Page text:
Interview: Actors Anirban Bhattacharya and Tuhina Das get candid about their film, Ghawre Bairey Aaj
From tribal protests to malnutrition to mob lynching and even references to gagging of the press, Aparna Sen’s latest release, Ghawre Bairey Aaj, is replete with all of this and more, and is her most political film so far, by her own admission. A modern take on Satyajit Ray’s cult classic Ghare Baire, which was based on Tagore’s novel of the same name, this film stars Anirban Bhattacharya, Tuhina Das and Jisshu Sengupta in the lead. We caught up with the brilliant actor Anirban and the brightly effervescent Tuhina, to talk about their roles in the film and more. Excerpts from the chat:
Gumnaami is a super success. You simply ruled the screen, that too during the Pujas. How are you enjoying its success?
Anirban Bhattacharya: Seriously, I never expected this huge response. It was a big role, and I am happy that everyone appreciated my work. Now, I am really excited to see how the audience reacts to Ghawre Bairey Aaj because it’s completely different from whatever I have done so far.
It’s filmmaker Aparna Sen’s most political film so far, by her own admission. How was it to play Nikhilesh? AB:
More than getting acclimatised with the movie’s political standing or knowing how much roleplay politics has in this film, it was important to understand the psyche of Nikhilesh, and invade his mind, to get into the skin of the character. The way I think or react is far apart from how Nikhilesh reacts to any situation.
He is the ultimate modern man in the process of evolution, almost utopian. I am a man of moderate resources and talent, who is impulsive, reactive and gets agitated as a human being. Playing Nikhilesh’s character has not only brought me closer to him as a person, but also made me more aware of my shortcomings, which evokes a sense of failure in me — when I can’t deal with a situation in real life, the way he does.
Tuhina, your first lead role, is nothing short of a dream debut. Tell us about playing Brinda...
Tuhina Das: Yeah, and I can’t be more grateful to Aparna Sen for choosing me as Brinda. But before shooting the film, I consciously didn’t watch Satyajit Ray’s classic Ghare Baire again, to refrain from any mannerisms or similarity with Bimala, who was played by Swatilekha Sengupta. As a person, I am very reactive and impulsive like Anirban, and Aparna helped me a lot to become Brinda.
Brinda always led a very cloistered life, being brought up in a girl’s hostel and then being married to a man who is many years her senior. She has never had a taste of the outside world or exposed to romance. Her husband is more of an idol to her, and so when she saw somebody like Sandip (Jisshu Sengupta), she felt drawn towards his impulsive, reactive, aggressive and passionate ways.
How was it to work with two awesome actors like Jisshu and Anirban?
TD: Both are so good, and I had a few very intimate scenes with both of them, but they helped me at every step to make me comfortable.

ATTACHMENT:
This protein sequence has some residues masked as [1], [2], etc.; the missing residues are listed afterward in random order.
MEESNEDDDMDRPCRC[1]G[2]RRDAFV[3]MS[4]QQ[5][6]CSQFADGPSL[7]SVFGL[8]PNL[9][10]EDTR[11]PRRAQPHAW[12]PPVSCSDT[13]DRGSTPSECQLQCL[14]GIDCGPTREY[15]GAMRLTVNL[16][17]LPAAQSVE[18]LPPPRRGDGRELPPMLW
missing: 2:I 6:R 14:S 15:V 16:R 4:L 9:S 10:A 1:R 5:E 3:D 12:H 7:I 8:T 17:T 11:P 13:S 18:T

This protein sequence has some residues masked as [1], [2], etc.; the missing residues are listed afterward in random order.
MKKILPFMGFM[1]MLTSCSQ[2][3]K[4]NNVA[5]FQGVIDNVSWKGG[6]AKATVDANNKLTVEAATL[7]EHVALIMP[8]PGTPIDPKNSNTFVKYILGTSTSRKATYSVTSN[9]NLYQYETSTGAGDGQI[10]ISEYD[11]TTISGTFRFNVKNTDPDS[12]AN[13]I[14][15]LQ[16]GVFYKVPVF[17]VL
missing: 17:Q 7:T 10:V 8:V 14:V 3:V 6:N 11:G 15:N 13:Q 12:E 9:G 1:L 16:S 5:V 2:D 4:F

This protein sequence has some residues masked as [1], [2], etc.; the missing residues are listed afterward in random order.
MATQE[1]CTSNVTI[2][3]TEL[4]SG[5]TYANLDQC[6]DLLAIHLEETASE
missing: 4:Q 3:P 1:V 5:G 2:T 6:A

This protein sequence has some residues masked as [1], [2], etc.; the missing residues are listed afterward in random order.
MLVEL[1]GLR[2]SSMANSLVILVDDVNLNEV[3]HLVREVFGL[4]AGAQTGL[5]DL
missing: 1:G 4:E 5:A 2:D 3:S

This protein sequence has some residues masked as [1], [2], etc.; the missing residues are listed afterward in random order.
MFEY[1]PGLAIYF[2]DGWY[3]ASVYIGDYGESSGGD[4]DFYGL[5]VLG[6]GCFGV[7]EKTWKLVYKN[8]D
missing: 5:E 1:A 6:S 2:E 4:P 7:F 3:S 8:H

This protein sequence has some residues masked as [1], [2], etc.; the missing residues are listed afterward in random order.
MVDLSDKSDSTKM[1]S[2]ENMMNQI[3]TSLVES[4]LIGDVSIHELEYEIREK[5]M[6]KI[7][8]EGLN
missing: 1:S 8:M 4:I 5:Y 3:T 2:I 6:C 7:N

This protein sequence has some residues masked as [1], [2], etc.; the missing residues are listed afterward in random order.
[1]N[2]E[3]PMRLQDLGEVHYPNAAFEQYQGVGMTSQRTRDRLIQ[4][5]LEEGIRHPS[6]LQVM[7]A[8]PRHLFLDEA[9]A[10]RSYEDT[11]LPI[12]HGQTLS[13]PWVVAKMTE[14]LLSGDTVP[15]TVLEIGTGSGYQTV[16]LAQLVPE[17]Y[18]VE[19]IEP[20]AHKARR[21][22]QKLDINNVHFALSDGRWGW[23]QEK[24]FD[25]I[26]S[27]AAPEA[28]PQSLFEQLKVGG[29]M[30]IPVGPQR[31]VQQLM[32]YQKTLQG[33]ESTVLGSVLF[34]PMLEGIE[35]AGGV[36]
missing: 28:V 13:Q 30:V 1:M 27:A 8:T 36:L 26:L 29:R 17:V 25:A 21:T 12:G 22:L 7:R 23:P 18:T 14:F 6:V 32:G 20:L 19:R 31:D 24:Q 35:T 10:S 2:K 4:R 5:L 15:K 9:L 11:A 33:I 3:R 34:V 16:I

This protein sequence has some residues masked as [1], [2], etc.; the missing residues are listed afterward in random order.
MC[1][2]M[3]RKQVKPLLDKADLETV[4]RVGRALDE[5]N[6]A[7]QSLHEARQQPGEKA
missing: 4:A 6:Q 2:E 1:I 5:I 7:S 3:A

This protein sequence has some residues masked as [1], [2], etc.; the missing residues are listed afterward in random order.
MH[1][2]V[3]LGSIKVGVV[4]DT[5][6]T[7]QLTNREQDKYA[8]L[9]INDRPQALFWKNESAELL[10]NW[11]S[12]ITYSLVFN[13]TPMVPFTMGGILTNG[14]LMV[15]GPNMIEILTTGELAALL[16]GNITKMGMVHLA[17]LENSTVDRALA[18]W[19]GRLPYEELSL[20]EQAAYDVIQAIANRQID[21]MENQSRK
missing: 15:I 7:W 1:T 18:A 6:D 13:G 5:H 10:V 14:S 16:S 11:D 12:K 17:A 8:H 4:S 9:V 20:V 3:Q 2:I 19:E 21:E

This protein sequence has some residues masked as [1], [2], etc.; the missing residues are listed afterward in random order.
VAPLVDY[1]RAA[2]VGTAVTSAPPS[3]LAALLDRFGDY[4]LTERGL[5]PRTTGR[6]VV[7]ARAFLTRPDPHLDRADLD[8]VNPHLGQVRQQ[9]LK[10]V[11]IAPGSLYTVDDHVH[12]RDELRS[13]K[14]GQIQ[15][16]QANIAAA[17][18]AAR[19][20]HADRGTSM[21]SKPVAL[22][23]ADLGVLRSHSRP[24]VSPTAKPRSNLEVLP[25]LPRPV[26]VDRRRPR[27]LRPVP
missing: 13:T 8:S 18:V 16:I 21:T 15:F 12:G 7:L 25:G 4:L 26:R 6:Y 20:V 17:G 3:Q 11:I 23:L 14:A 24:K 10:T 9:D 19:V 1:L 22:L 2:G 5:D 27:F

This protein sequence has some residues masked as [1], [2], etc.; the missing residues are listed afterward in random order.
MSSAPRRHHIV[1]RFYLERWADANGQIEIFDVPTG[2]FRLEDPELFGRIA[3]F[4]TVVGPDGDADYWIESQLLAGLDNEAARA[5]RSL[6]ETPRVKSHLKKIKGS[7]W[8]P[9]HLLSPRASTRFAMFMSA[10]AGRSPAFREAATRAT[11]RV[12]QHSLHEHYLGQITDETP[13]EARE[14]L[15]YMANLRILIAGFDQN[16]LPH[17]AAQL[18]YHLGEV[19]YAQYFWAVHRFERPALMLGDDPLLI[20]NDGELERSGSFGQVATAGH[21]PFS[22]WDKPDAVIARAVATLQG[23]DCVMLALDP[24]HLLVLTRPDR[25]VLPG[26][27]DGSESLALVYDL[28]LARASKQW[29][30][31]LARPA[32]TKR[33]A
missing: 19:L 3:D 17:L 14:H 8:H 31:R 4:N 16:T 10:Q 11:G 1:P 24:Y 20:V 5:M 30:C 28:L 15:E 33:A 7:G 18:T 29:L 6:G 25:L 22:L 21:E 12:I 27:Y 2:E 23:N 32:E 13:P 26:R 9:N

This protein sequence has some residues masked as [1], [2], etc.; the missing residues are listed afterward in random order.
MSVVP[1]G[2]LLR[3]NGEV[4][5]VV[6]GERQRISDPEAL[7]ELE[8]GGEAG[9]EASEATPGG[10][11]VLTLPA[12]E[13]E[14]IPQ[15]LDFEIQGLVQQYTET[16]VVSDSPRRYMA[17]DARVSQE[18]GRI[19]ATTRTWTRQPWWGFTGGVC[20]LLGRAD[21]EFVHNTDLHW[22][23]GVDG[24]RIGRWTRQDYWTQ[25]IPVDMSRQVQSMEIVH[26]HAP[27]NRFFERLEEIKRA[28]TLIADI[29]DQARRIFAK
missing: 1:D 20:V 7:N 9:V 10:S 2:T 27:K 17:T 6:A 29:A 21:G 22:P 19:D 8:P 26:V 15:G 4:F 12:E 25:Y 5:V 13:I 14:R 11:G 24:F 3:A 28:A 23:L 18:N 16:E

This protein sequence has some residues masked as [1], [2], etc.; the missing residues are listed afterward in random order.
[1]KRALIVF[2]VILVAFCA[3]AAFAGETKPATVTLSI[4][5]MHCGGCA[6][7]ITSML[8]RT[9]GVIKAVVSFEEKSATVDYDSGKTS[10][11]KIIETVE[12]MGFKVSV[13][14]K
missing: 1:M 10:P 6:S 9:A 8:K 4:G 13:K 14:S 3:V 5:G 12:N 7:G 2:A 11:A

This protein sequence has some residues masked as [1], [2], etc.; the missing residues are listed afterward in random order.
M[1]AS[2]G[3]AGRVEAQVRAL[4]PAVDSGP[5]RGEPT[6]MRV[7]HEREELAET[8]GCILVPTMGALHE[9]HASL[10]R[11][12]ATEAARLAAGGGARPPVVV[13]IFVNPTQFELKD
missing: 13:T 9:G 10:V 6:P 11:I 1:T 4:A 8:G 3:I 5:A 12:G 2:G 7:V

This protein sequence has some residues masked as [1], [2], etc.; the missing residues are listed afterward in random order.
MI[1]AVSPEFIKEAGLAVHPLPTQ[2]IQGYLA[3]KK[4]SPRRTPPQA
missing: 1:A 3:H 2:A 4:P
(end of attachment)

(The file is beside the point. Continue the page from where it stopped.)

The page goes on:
How is Aparna Sen as a filmmaker?
AB: Before this, I had the privilege to work with her in Arshinagar too, and she’s totally different than others. Her filmmaking structure is old-school, which doesn’t happen nowadays, and the best part about that is investing time in everything — from the sets to casting and to preparing actors thoroughly from dialogue delivery to facial expressions, which no one does now. It’s almost similar to theatre rehearsals. TD: I agree with Anirban word-to-word.
What’s your biggest takeaway from working with Aparna Sen?
AB: That to do something good, you have to invest a good amount of time.
TD: She is so organised and guides you so well that when you act, you are confident of yourself, and you know the character like your skin.
Anirban, among the directors you have worked with so far, including Srijit Mukherji and Arindam Sil, who according to you is the best?
AB: Aparna Sen, of course. She is right there, at the top.
As a political film, how controversial is Ghawre Bairey Aaj?
AB: Controversy in films is a selling point nowadays, and it’s slowly becoming an essential element. But this film was not made focusing on the controversy, rather on the emotional truth of human beings. So, let there be controversies around how truthful the movie is to today’s time, rather than focusing on how controversial the content is. I feel all individuals are institutions to themselves now, in the age of social media, with their own set standards and agenda. Hence, to expect a healthy debate from society, is not worth it nowadays.
After Ghawre Bairey Aaj, how are you planning to take your career forward?
TD: Right now, I am in no position to choose. But if the film clicks, and my work gets appreciated, then I would be happy if a few meaningful roles come my way.
As actors, what have you learnt so far in your acting career?
AB: Work more and talk less — let your work speak.
TD: I am more in control of myself, more patient and less reactive.
There’s a lot of excitement around Srijit Mukherji’s upcoming web series on Feluda, to be played by Tota Roychoudhury. If you ever get to play the character of Feluda, how would you portray him?
AB: If I played Feluda, I would have lent the character a little more shrewdness, and I would have shed a few shades of goodness from his character.
Tell us about your upcoming projects.
AB: I will be starting to shoot for Byomkesh Season 5 based on Dushto Chakra and Khunji Khunji Nari, directed by Soumik Haldar. Here, you will see me playing a more disturbed and vulnerable Byomkesh.